FOR YEARS NOW, local film programmers have been trying to negotiate the annual juggernaut that is the Seattle International Film Festival. Regardless of one's opinion of the festival itself, it's a simple fact that trying to counterprogram an event that consolidates 200 films, 25,000 people, and the focused attention of every media outlet in the city is a real motherfucker.

Past efforts to compete with SIFF have gone over like OK Soda; nobody seems to even remember them. I reckon the problem lay in the approach. By opposing SIFF on moral grounds--arguing over all the things the festival isn't and failing to appreciate the things it is--the ill-begotten programs, however good they might have been, were BBs bouncing off the bulwark of a successful institution.

This year, however, a coalition of Seattle's finest film and video organizations, micro and independent cinemas, and alternative exhibitors have banded together to present Satellites 2000--not an anti-SIFF program, but rather, an adjunct festival designed to nourish the commonweal. Between the Grand Illusion, the Little Theatre, 911 Media Arts Center, Independent Exposure, and Cinema 18, all the stars of what I like to call the undie film community ("indie" having been rendered meaningless and "microcinema" being too specific) are represented. Though the week-and-a-half-long series doesn't exactly have a unifying theme, its eclectic content and focus on alternative spaces offer up a pupu tray of the kind of alternative-to-alternative cinema that Seattle's underground exhibitors put on all year round.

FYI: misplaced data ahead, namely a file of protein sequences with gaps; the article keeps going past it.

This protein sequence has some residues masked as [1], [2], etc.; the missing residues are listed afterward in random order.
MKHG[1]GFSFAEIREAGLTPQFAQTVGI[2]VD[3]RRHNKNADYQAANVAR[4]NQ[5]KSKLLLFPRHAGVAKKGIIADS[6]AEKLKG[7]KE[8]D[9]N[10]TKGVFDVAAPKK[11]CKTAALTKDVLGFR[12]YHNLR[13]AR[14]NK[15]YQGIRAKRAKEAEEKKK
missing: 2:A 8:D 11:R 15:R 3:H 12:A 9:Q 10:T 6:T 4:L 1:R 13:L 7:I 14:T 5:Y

Week One Highlights:

• The debut of American Pimp, an astounding new documentary by the Hughes Brothers (Grand Illusion, Fri-Thurs May 19-25).

• Drunkdance, a collection of locally produced shorts on the topic of Seattle's real drug of choice (911 Media Arts Center, Fri May 19 only, 8 pm).

• The third annual Super Super 8 Festival (Sit & Spin, Wed May 24 only, 8 pm).

• A 50th anniversary screening of Gian-Carlo Menotti's spooky 1951 opera film, The Medium (Little Theatre, Wed May 24 only, 8 pm).

Next week brings the latest installment of Independent Exposure and Michael Almereyda's Another Girl, Another Planet, and more.

Resistance to SIFF has proven futile. But as festival audiences grow beyond the capacity of the theaters (I'm sure I'm not the only one who has stopped going simply because of the lines), the possibility for Satellites 2000 to benefit from a little crowd run-off seems pretty good. And pretty good is a good start.